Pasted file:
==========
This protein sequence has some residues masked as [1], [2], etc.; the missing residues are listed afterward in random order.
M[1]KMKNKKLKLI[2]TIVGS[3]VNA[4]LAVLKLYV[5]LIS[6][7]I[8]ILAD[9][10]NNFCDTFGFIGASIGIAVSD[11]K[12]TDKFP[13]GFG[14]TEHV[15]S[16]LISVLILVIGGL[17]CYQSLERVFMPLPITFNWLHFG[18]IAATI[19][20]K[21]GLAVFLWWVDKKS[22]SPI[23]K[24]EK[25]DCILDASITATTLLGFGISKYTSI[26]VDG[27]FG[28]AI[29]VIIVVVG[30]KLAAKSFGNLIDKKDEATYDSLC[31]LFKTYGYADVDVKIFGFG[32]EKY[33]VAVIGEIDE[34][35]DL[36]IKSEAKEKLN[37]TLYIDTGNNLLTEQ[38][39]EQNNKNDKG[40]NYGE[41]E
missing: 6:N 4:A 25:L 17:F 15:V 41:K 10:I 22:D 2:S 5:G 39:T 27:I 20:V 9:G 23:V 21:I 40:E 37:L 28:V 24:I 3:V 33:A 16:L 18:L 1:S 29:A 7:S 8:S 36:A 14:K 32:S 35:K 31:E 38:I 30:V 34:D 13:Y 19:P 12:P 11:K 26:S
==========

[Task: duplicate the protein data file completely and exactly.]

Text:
This protein sequence has some residues masked as [1], [2], etc.; the missing residues are listed afterward in random order.
M[1]KMKNKKLKLI[2]TIVGS[3]VNA[4]LAVLKLYV[5]LIS[6][7]I[8]ILAD[9][10]NNFCDTFGFIGASIGIAVSD[11]K[12]TDKFP[13]GFG[14]TEHV[15]S[16]LISVLILVIGGL[17]CYQSLERVFMPLPITFNWLHFG[18]IAATI[19][20]K[21]GLAVFLWWVDKKS[22]SPI[23]K[24]EK[25]DCILDASITATTLLGFGISKYTSI[26]VDG[27]FG[28]AI[29]VIIVVVG[30]KLAAKSFGNLIDKKDEATYDSLC[31]LFKTYGYADVDVKIFGFG[32]EKY[33]VAVIGEIDE[34][35]DL[36]IKSEAKEKLN[37]TLYIDTGNNLLTEQ[38][39]EQNNKNDKG[40]NYGE[41]E
missing: 6:N 4:A 25:L 17:F 15:V 41:K 10:I 22:D 2:S 5:G 39:T 27:I 20:V 9:G 23:V 21:I 40:E 37:L 28:V 24:I 3:V 33:A 16:L 18:L 1:S 29:A 7:S 8:S 36:A 14:K 32:S 35:K 31:E 38:I 30:V 34:D 13:Y 19:P 12:P 11:K 26:S